Selden Society 2016 Lecture Series
Lecture four—Leading Cases of the Common Law—Mabo v State of Queensland (No 2) (1992) 175 CLR 1 was presented by The Hon Margaret White AO on 22 September 2016.
Mabo v Queensland (No. 2) is one of the most important judgments ever delivered by the High Court. It concerned an issue arising from events some 200 years earlier, when the Australian continent was first colonised. The issue was whether the effect of colonisation, under the common law, was to vest full ownership of all Australian land in the Crown—or whether the common law recognised land titles rising under pre-existing Indigenous laws and customs.
For two centuries, Australian society had proceeded upon the assumption that no native title rights had survived colonisation. With each passing decade, as modern development expanded and religious societies fragmented, the practical difficulties of challenging this view seemed insuperable. In Mabo, however, a viable test case emerged. It concerned the Meriam people of the Murray Islands in the Torres Strait. These remote islands had been continuously occupied, since well before European settlement, by descendants of the same Indigenous peoples. As these islands had been spared the worst of colonisation, it seemed possible for the claimants to prove the existence of precolonial land rights—and their continuing operation on the island—so providing a factual basis upon which to challenge the conventional view that these rights had been extinguished.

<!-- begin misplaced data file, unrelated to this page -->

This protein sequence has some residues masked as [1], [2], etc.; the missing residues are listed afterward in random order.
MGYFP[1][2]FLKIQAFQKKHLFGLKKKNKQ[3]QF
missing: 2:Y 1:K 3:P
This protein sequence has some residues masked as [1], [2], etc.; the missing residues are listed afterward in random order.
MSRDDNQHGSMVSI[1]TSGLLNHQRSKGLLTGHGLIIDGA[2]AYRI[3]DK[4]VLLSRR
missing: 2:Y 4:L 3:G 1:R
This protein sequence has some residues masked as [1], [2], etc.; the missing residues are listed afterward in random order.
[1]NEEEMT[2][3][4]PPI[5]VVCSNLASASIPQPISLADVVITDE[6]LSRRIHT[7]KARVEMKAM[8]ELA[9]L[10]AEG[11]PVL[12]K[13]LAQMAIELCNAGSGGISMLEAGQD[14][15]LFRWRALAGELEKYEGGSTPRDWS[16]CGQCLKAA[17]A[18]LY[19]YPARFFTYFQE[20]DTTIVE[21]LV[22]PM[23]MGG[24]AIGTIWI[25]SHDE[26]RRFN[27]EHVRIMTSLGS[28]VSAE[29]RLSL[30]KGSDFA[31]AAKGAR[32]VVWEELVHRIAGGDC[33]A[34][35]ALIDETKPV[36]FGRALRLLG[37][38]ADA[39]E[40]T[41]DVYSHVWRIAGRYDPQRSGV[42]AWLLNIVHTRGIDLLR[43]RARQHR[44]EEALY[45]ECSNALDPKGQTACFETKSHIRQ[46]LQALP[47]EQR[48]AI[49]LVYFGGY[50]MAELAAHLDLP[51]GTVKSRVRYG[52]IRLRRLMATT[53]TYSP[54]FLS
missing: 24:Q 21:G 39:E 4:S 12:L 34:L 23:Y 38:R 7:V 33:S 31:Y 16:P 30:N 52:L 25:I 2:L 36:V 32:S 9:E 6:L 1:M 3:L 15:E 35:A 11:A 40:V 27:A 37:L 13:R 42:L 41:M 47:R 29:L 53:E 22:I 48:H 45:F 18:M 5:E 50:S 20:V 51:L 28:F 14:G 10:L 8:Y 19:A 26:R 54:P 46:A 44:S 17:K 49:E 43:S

This challenge was commenced by proceedings instituted in the High Court by Meriam people Eddie Koiki Mabo, Celuia Mapo Salee, Sam Passi, David Passi and James Rice. It took ten years to resolve—including a full trial of the factual issues heard by Moynihan J of the Supreme Court of Queensland. The claimant’s success in this case marked a major turning point in both the law and Indigenous relations in Australia.
About the Speaker
The Hon Margaret White AO acted as junior counsel for the Queensland Government for the ten years of litigation. She brings a unique and valuable perspective to this landmark constitutional case.
The Hon Margaret White AO graduated Bachelor of Laws at the University of Adelaide in 1966. She was admitted as a barrister of the Supreme Court of Queensland in July 1978 and commenced full time practice at the Bar in Brisbane in 1983. She was appointed a Master of the Supreme Court of Queensland in 1990. On 2 April 1992, her Honour was appointed a Judge of the Supreme Court of Queensland—the first woman to be appointed to the Court. She was appointed to the Queensland Court of Appeal on 15 April 2010.
Her Honour’s long contribution to the law, academia, military and community includes membership of the advisory committee to the Australian Law Reform Commission on the Judiciary Act 1903 (Cth) from 1999 to 2002, foundation fellow of the Australian Academy of Law in 2006 and a member of the University of Queensland Senate from 1993 to 2009 (becoming Deputy Chancellor in 2006).
She received an honorary Doctorate of Laws from the University of Queensland in 2005 and an honorary Doctorate from the University of Adelaide in 2014. She served as a commander in the Royal Australian Naval Reserve (2002–10) and was Deputy President of the Defence Force Discipline Appeal Tribunal (Cth) from 2008.
From 1999 to 2003 she was Chair of the Supreme Court Library Committee and National Chairman of the Winston Churchill Memorial Trust in 2011. She is currently a Councillor of the Australian National Maritime Museum.
Produced by Supreme Court Library Queensland.
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